Outlets and plugs look like this. The plugs have two round prongs, and the outlets are often set into the wall by 2 cm.
    If the outlet you're using is child-proof (like in a bathroom), you have to push really hard to get the plug in. I struggle with my hair dryer every day.
  2. Refills are not free. If you ask for water in a restaurant, it will be bottled water and you'll pay for it. Tell the server you'd like still water, or you might get carbonated.
  3. Most clothing is more expensive in Germany than in the U.S.. A good pair of jeans is at least $100.
  4. Come to think of it, nearly everything is more expensive here.
  5. Many small stores and businesses, including family-owned restaurants, do not take credit cards. It's a good idea to have several hundred Euro in cash with you, and/or to check as you enter if credit cards are accepted if you are hoping to use one.
  6. You will not find public restrooms all over, so always use the "WC" when you stop at a restaurant or cafe. When you do find a public restroom, you may have to pay to use it. Therefore...
  7. It is best to always have Euro coins with you - 50 cent pieces especially, which is usually how much a restroom visit costs. 
  8. If you see a sign on the outside of a restaurant or cafe that says "Nette Toilette," ("nice toilet") that means you are welcome to use their restroom even if you aren't eating there. Otherwise such places frown upon people walking in off the street and using their restroom. In case of an urgent need, just ask. Most proprietors will understand. Still, it's best to plan ahead, and use the restroom when you happen to see one.
  9. Air conditioning is not common in stores, homes, small hotels, restaurants, or museums. On a hot, humid day, it's hot and humid inside as well. If you need some relief from the heat, find a big medieval stone church and have a look inside. Be quiet and respectful, though, because you will often find people in there who came to pray.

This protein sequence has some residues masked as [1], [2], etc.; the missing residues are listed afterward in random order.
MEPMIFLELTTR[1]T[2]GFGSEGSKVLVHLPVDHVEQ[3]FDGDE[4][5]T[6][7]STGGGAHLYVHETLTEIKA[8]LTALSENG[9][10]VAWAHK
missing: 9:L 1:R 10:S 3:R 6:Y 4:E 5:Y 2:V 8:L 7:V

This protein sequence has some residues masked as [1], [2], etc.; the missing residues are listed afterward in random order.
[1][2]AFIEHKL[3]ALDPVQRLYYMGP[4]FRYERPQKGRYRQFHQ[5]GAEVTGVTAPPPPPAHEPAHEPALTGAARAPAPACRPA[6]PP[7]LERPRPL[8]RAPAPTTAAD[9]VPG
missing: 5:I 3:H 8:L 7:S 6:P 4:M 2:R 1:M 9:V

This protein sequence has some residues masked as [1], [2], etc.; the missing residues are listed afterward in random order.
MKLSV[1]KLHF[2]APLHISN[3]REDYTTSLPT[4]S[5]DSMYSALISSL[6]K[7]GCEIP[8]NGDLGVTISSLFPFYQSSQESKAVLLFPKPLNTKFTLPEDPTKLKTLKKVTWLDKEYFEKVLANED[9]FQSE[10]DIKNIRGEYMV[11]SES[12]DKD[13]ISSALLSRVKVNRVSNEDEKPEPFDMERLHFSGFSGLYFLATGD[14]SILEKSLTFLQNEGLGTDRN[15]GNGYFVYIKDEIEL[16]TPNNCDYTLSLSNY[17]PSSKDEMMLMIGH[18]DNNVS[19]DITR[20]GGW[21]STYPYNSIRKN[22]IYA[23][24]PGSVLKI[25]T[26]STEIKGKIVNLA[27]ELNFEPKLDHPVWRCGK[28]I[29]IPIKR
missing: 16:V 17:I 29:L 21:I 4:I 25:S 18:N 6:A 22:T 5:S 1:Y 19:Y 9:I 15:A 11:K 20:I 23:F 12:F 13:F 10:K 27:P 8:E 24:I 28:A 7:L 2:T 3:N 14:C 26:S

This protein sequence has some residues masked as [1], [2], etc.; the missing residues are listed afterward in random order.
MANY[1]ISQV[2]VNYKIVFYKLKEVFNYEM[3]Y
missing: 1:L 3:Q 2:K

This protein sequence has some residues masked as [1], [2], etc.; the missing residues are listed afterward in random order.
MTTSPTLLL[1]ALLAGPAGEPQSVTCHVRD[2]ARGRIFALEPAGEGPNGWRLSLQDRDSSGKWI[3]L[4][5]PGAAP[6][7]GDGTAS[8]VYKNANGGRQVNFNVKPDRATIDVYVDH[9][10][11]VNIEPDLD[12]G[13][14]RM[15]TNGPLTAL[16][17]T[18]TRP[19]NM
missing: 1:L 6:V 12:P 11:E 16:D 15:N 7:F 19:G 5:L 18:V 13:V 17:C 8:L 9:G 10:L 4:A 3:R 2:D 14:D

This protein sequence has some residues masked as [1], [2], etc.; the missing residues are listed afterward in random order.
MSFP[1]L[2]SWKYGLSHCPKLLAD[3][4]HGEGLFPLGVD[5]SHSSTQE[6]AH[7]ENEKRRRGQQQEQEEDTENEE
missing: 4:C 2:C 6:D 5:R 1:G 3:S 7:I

10. Breakfast will likely be included with your hotel fare. You'll probably find yogurt and a granola-like cereal (Müsli), but expect rolls (crunchy on the outside, deliciously soft on the inside), cold cuts and cheese, big pretzels, and fruit. You may be asked if you'd like an egg, which will probably be soft-boiled. Pancakes, waffles, and sweet rolls are uncommon except at big fancy hotels.
  11. There are no Taco Bells here. McDonald's is everywhere except Esslingen, and yes they serve beer. It's not very good beer, from what I was told, so I wouldn't bother. They don't have Quarter Pounders because they use the metric system here.
    But for pity's sake, eat authentic, delicious German food while you're here! Ask your server what he or she recommends from the local specialties.
  12. Tipping in a restaurant: Forget about percentages. A tip is already included in your final bill. Round up by several Euro to an even amount so the server doesn't have to dig for small change. Before your server comes back for the money, decide on the total amount including tip that you want him/her to keep, and say that amount to him/her. See here and here for more details about dining and tipping in Germany. 
There's probably more to say, but I'll quit here for now. In a recent post I gave some advice specifically about air travel, if you're interested. For those of you who have traveled to Germany for a vacation, what tips do you have?